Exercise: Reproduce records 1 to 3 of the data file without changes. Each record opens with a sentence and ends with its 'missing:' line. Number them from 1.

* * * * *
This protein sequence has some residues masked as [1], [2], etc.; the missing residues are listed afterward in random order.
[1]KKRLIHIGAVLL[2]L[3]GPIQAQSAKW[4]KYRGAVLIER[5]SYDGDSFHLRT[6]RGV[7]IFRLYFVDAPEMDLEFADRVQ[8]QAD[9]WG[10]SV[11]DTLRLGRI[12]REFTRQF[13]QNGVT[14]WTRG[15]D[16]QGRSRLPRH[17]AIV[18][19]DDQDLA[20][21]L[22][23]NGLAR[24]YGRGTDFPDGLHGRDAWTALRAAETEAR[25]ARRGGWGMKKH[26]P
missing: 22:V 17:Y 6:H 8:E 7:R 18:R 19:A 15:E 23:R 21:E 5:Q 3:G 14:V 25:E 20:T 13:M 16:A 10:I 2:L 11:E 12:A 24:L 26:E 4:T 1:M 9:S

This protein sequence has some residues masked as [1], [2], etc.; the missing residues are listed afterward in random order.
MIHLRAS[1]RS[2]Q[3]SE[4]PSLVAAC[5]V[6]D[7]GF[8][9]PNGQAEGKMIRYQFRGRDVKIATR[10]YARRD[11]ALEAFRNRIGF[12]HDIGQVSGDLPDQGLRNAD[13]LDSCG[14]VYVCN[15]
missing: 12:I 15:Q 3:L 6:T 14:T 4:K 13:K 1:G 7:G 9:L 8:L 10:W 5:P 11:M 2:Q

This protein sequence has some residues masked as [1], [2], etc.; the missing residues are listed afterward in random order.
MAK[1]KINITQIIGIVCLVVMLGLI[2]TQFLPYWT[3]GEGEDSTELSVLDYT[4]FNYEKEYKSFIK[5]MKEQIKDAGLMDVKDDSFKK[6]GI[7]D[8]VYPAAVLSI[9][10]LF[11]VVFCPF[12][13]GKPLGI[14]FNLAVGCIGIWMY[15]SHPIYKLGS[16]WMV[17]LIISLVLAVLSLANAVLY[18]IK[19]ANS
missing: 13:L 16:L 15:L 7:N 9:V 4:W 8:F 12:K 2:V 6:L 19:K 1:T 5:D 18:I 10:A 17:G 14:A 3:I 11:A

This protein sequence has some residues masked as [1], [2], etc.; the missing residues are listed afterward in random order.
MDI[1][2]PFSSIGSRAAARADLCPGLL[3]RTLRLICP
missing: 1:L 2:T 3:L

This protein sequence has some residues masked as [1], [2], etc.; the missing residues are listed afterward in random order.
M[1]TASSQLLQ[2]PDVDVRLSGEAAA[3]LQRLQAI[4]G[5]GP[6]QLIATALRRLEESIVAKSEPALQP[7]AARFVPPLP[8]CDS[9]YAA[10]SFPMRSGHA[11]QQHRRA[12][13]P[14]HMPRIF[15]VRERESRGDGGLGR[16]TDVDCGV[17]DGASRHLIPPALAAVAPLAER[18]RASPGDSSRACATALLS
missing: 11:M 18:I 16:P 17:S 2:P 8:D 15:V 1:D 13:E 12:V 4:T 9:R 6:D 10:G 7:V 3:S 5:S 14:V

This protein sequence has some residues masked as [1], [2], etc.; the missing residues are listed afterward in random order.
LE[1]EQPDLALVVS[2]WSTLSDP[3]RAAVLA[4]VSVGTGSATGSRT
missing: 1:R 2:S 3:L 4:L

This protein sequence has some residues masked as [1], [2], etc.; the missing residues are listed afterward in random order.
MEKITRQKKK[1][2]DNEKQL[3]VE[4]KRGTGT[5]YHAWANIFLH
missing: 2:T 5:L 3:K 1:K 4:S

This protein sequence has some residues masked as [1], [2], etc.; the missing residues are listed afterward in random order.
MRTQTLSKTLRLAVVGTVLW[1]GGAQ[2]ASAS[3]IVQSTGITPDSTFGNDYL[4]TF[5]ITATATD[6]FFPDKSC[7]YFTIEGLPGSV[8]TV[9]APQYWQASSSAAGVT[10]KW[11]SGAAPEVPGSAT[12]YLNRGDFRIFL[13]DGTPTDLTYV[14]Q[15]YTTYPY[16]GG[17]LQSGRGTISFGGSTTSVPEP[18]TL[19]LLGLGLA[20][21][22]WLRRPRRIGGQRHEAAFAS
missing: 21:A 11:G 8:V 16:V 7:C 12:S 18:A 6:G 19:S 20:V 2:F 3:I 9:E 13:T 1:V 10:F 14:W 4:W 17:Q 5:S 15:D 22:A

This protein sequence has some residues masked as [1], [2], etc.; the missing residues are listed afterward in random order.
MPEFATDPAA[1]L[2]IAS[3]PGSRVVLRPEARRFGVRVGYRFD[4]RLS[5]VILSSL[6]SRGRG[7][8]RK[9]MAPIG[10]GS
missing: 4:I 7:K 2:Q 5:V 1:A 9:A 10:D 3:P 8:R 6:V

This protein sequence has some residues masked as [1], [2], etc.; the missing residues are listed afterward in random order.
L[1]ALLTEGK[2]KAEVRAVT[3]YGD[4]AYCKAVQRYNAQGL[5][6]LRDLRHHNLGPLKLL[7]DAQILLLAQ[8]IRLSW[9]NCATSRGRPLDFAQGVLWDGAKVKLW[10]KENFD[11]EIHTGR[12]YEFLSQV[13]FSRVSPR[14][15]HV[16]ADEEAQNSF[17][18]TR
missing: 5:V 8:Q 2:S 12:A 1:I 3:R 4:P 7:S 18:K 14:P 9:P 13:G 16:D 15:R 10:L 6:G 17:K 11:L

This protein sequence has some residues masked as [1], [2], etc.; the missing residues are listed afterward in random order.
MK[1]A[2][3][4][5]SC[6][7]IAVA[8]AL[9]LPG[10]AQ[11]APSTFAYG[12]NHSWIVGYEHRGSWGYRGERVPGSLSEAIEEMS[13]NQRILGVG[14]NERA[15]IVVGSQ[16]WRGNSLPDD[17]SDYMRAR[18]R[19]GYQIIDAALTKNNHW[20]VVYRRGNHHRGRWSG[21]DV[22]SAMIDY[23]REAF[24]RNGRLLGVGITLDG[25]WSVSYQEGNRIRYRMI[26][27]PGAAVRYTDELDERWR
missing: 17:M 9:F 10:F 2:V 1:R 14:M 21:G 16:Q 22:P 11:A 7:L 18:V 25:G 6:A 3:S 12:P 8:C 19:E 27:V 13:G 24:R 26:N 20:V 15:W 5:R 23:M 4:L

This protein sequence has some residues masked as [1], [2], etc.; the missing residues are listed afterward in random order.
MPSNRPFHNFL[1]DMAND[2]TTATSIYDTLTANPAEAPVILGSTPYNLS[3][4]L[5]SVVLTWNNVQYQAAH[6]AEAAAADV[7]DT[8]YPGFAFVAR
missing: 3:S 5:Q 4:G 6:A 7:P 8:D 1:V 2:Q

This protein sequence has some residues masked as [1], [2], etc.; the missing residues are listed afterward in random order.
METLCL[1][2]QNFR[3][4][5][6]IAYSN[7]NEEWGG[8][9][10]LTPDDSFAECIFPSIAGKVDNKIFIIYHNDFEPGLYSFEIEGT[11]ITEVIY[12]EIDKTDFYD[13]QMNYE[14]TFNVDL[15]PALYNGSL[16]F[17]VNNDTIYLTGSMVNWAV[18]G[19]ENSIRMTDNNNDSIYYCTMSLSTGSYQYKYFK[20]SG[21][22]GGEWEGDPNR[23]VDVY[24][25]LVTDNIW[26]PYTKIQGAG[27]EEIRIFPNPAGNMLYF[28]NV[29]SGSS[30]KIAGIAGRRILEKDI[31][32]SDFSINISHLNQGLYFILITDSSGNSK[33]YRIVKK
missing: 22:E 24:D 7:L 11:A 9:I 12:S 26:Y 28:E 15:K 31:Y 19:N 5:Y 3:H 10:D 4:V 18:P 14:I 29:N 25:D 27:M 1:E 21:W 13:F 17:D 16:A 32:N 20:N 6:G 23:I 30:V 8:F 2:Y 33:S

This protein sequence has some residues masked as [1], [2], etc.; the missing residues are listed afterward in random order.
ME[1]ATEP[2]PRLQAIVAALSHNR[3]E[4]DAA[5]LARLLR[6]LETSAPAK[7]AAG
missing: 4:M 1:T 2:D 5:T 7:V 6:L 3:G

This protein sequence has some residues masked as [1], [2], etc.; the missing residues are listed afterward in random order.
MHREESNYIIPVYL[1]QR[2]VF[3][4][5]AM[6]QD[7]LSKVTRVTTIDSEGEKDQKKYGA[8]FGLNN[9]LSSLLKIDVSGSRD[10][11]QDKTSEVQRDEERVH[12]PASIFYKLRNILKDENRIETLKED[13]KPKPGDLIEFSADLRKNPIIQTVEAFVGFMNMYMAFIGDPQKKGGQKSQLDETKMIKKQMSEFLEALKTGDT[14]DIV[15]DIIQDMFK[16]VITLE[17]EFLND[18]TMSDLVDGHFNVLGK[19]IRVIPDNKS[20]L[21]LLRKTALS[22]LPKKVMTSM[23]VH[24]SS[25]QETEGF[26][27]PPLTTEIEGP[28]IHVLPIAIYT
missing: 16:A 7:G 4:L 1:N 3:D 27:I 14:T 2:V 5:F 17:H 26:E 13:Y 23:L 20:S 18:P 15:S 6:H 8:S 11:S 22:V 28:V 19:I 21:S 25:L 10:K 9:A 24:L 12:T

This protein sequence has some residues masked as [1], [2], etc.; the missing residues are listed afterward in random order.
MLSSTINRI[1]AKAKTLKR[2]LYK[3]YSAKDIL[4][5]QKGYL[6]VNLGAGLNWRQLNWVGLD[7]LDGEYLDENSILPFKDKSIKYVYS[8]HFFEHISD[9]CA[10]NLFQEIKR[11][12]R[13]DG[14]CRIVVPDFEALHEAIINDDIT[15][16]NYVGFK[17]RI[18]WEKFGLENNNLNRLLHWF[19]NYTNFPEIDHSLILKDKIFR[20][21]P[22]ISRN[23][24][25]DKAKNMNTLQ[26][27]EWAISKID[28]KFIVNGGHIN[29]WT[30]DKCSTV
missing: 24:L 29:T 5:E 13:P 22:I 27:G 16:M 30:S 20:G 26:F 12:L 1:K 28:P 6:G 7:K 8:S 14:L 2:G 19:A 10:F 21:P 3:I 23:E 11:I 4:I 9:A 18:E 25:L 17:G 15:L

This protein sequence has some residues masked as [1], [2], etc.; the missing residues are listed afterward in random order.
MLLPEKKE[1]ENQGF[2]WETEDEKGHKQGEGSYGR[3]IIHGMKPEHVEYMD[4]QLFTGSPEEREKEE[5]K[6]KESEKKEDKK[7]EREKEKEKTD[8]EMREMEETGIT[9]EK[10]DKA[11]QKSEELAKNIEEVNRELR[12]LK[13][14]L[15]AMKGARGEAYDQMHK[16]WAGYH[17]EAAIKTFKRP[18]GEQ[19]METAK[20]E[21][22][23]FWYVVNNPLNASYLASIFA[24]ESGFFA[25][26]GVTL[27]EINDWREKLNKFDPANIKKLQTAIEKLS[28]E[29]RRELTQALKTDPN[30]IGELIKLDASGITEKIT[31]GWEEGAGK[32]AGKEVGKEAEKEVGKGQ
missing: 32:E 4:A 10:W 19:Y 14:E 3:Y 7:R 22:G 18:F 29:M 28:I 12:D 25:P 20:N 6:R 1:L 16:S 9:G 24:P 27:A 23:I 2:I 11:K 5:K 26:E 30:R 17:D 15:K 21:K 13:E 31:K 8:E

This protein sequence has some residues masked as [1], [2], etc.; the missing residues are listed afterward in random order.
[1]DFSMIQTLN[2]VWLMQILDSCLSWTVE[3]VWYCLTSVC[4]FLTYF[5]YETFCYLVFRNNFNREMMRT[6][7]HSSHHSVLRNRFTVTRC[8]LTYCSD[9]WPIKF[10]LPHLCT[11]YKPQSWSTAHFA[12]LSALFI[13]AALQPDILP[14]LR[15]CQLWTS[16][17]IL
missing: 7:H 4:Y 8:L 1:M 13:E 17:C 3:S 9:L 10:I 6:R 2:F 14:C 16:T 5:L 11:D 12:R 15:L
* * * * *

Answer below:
This protein sequence has some residues masked as [1], [2], etc.; the missing residues are listed afterward in random order.
[1]KKRLIHIGAVLL[2]L[3]GPIQAQSAKW[4]KYRGAVLIER[5]SYDGDSFHLRT[6]RGV[7]IFRLYFVDAPEMDLEFADRVQ[8]QAD[9]WG[10]SV[11]DTLRLGRI[12]REFTRQF[13]QNGVT[14]WTRG[15]D[16]QGRSRLPRH[17]AIV[18][19]DDQDLA[20][21]L[22][23]NGLAR[24]YGRGTDFPDGLHGRDAWTALRAAETEAR[25]ARRGGWGMKKH[26]P
missing: 22:V 17:Y 6:H 8:E 7:R 18:R 19:A 15:E 23:R 21:E 5:Q 3:G 14:V 25:E 20:T 13:M 16:A 10:I 2:L 11:E 12:A 24:L 26:E 4:T 1:M 9:S

This protein sequence has some residues masked as [1], [2], etc.; the missing residues are listed afterward in random order.
MIHLRAS[1]RS[2]Q[3]SE[4]PSLVAAC[5]V[6]D[7]GF[8][9]PNGQAEGKMIRYQFRGRDVKIATR[10]YARRD[11]ALEAFRNRIGF[12]HDIGQVSGDLPDQGLRNAD[13]LDSCG[14]VYVCN[15]
missing: 12:I 15:Q 3:L 6:T 14:T 4:K 13:K 1:G 7:G 9:L 8:L 10:W 5:P 11:M 2:Q

This protein sequence has some residues masked as [1], [2], etc.; the missing residues are listed afterward in random order.
MAK[1]KINITQIIGIVCLVVMLGLI[2]TQFLPYWT[3]GEGEDSTELSVLDYT[4]FNYEKEYKSFIK[5]MKEQIKDAGLMDVKDDSFKK[6]GI[7]D[8]VYPAAVLSI[9][10]LF[11]VVFCPF[12][13]GKPLGI[14]FNLAVGCIGIWMY[15]SHPIYKLGS[16]WMV[17]LIISLVLAVLSLANAVLY[18]IK[19]ANS
missing: 13:L 16:L 15:L 7:N 9:V 4:W 8:F 12:K 2:V 6:L 19:K 1:T 5:D 18:I 10:A 17:G 14:A 3:I 11:A